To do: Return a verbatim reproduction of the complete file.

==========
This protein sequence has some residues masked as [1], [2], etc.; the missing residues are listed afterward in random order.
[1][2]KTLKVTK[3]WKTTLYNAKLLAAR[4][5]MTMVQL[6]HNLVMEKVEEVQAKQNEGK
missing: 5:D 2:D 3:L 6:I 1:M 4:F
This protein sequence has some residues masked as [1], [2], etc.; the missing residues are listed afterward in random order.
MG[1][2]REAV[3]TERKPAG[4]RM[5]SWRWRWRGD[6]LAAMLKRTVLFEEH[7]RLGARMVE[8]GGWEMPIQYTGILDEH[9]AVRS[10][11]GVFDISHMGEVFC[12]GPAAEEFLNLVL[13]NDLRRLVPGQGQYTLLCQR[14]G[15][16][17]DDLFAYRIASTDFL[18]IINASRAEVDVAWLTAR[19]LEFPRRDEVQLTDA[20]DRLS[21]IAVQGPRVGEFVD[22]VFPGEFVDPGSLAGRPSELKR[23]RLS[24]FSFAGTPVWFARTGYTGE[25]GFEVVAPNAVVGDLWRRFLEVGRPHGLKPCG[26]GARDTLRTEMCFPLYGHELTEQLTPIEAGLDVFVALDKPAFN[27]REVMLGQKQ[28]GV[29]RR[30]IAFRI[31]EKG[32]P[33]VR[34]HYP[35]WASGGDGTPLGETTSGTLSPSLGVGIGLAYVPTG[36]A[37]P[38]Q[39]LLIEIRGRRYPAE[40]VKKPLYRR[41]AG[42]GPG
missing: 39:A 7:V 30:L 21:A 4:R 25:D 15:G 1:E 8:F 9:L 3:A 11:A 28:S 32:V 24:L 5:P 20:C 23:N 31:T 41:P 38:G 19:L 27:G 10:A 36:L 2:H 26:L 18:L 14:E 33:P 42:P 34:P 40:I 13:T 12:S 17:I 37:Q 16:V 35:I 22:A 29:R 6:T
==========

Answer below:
This protein sequence has some residues masked as [1], [2], etc.; the missing residues are listed afterward in random order.
[1][2]KTLKVTK[3]WKTTLYNAKLLAAR[4][5]MTMVQL[6]HNLVMEKVEEVQAKQNEGK
missing: 5:D 2:D 3:L 6:I 1:M 4:F
This protein sequence has some residues masked as [1], [2], etc.; the missing residues are listed afterward in random order.
MG[1][2]REAV[3]TERKPAG[4]RM[5]SWRWRWRGD[6]LAAMLKRTVLFEEH[7]RLGARMVE[8]GGWEMPIQYTGILDEH[9]AVRS[10][11]GVFDISHMGEVFC[12]GPAAEEFLNLVL[13]NDLRRLVPGQGQYTLLCQR[14]G[15][16][17]DDLFAYRIASTDFL[18]IINASRAEVDVAWLTAR[19]LEFPRRDEVQLTDA[20]DRLS[21]IAVQGPRVGEFVD[22]VFPGEFVDPGSLAGRPSELKR[23]RLS[24]FSFAGTPVWFARTGYTGE[25]GFEVVAPNAVVGDLWRRFLEVGRPHGLKPCG[26]GARDTLRTEMCFPLYGHELTEQLTPIEAGLDVFVALDKPAFN[27]REVMLGQKQ[28]GV[29]RR[30]IAFRI[31]EKG[32]P[33]VR[34]HYP[35]WASGGDGTPLGETTSGTLSPSLGVGIGLAYVPTG[36]A[37]P[38]Q[39]LLIEIRGRRYPAE[40]VKKPLYRR[41]AG[42]GPG
missing: 39:A 7:V 30:L 21:A 4:R 25:D 15:G 1:E 8:F 9:L 3:A 11:A 28:S 32:V 24:L 5:P 20:C 23:N 31:T 41:P 38:G 19:L 27:G 10:A 36:L 2:H 26:L 18:L 14:E 33:P 42:P 34:P 40:I 13:T 12:S 17:I 37:Q 16:V 35:I 22:A 29:R 6:T